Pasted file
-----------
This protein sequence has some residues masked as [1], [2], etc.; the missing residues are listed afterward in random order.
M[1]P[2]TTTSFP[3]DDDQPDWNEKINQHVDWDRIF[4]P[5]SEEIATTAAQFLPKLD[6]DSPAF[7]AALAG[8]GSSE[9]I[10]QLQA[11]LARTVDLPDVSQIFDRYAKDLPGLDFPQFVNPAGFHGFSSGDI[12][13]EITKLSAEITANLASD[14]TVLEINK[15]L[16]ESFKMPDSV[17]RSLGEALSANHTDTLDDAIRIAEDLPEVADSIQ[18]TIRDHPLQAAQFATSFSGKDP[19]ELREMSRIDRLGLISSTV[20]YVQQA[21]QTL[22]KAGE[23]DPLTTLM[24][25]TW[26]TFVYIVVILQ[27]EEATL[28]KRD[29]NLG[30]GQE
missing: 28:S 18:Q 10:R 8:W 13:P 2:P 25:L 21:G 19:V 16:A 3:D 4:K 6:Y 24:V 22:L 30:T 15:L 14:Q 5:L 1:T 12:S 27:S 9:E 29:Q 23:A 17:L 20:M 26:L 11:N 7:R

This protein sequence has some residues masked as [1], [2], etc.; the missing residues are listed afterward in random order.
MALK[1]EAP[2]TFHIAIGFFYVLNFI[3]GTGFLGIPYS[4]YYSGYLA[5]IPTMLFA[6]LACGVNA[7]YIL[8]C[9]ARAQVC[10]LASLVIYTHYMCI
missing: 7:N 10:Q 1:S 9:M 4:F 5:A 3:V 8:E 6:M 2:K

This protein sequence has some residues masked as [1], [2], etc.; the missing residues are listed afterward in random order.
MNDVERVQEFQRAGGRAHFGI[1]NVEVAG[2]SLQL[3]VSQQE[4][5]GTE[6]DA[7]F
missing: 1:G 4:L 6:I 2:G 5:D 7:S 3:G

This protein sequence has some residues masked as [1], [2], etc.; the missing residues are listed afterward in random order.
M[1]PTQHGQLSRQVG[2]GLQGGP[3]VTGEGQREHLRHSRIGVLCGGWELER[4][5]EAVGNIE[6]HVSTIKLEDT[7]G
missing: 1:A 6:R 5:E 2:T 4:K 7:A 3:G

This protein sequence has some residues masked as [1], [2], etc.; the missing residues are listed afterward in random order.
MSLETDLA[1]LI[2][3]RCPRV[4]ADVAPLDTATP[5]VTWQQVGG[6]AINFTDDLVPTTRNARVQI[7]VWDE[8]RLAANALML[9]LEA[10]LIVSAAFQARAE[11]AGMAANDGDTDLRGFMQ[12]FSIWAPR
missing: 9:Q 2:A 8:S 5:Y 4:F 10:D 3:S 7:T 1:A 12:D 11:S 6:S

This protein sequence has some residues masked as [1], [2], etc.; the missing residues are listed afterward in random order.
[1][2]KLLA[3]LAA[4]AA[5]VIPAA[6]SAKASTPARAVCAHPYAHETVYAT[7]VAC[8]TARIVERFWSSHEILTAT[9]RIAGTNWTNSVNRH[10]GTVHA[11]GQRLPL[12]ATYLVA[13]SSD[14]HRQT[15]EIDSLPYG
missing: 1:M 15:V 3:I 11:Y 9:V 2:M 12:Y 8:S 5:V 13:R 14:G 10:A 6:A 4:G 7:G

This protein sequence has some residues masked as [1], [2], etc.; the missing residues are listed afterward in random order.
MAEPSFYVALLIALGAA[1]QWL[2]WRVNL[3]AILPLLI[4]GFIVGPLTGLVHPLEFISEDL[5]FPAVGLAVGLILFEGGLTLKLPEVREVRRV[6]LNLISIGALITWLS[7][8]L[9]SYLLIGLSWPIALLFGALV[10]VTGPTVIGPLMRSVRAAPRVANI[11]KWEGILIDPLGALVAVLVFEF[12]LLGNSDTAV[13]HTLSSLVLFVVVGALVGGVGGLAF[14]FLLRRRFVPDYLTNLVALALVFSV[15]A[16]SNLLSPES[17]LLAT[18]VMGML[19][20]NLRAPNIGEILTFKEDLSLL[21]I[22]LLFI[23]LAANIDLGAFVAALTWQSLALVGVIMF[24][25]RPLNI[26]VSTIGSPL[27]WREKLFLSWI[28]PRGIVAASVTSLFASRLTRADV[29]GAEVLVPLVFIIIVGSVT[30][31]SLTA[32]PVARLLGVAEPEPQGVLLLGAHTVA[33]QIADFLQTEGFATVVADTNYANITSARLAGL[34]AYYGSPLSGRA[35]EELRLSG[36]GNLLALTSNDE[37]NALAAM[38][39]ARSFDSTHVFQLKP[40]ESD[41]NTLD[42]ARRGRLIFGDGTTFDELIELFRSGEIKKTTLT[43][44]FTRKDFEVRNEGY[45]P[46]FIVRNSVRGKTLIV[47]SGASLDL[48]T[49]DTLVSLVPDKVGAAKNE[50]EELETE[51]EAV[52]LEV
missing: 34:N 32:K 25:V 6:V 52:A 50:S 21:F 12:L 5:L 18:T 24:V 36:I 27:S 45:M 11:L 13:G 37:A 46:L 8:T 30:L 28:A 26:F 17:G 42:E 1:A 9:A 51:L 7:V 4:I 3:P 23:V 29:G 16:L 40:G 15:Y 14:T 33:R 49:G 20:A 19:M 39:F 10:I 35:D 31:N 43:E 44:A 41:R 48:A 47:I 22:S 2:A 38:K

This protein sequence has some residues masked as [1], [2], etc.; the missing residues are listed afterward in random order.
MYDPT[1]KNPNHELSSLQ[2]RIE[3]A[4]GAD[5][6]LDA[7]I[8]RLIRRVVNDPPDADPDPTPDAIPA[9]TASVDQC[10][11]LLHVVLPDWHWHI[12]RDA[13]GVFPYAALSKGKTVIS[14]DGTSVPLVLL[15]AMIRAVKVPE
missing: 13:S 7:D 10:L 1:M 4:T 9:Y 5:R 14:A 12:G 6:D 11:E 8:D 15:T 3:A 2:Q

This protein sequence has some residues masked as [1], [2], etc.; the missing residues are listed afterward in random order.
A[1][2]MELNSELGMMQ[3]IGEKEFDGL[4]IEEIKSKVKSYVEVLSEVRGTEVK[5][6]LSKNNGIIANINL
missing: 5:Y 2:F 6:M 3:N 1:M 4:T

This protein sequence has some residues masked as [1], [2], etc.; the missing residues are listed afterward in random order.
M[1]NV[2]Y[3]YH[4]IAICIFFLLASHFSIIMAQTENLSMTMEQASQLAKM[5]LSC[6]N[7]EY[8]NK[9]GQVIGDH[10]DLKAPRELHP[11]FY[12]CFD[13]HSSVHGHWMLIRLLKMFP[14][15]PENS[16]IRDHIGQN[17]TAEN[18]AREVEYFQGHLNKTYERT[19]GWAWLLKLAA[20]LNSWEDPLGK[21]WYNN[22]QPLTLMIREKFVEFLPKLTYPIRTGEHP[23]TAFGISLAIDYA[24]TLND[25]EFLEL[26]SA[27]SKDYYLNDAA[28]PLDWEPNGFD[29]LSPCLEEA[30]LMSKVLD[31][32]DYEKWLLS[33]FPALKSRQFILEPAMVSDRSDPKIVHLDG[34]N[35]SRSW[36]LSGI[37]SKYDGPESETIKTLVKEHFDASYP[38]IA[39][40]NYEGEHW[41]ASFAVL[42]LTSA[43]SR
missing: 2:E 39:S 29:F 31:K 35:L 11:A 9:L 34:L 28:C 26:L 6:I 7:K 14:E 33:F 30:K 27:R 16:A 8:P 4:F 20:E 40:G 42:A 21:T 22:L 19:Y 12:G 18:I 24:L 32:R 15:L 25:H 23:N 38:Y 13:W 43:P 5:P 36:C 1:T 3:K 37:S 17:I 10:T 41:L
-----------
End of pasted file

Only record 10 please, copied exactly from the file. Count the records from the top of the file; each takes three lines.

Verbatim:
This protein sequence has some residues masked as [1], [2], etc.; the missing residues are listed afterward in random order.
M[1]NV[2]Y[3]YH[4]IAICIFFLLASHFSIIMAQTENLSMTMEQASQLAKM[5]LSC[6]N[7]EY[8]NK[9]GQVIGDH[10]DLKAPRELHP[11]FY[12]CFD[13]HSSVHGHWMLIRLLKMFP[14][15]PENS[16]IRDHIGQN[17]TAEN[18]AREVEYFQGHLNKTYERT[19]GWAWLLKLAA[20]LNSWEDPLGK[21]WYNN[22]QPLTLMIREKFVEFLPKLTYPIRTGEHP[23]TAFGISLAIDYA[24]TLND[25]EFLEL[26]SA[27]SKDYYLNDAA[28]PLDWEPNGFD[29]LSPCLEEA[30]LMSKVLD[31][32]DYEKWLLS[33]FPALKSRQFILEPAMVSDRSDPKIVHLDG[34]N[35]SRSW[36]LSGI[37]SKYDGPESETIKTLVKEHFDASYP[38]IA[39][40]NYEGEHW[41]ASFAVL[42]LTSA[43]SR
missing: 2:E 39:S 29:F 31:K 35:L 11:A 9:L 34:L 28:C 26:L 6:I 7:K 14:E 33:F 30:K 27:R 16:A 8:P 4:F 20:E 40:G 42:A 21:T 22:L 19:Y 12:G 18:I 24:L 32:R 15:L 25:H 23:N 38:Y 13:W 43:P 5:P 36:C 1:T 3:K 37:S 17:I 10:T 41:L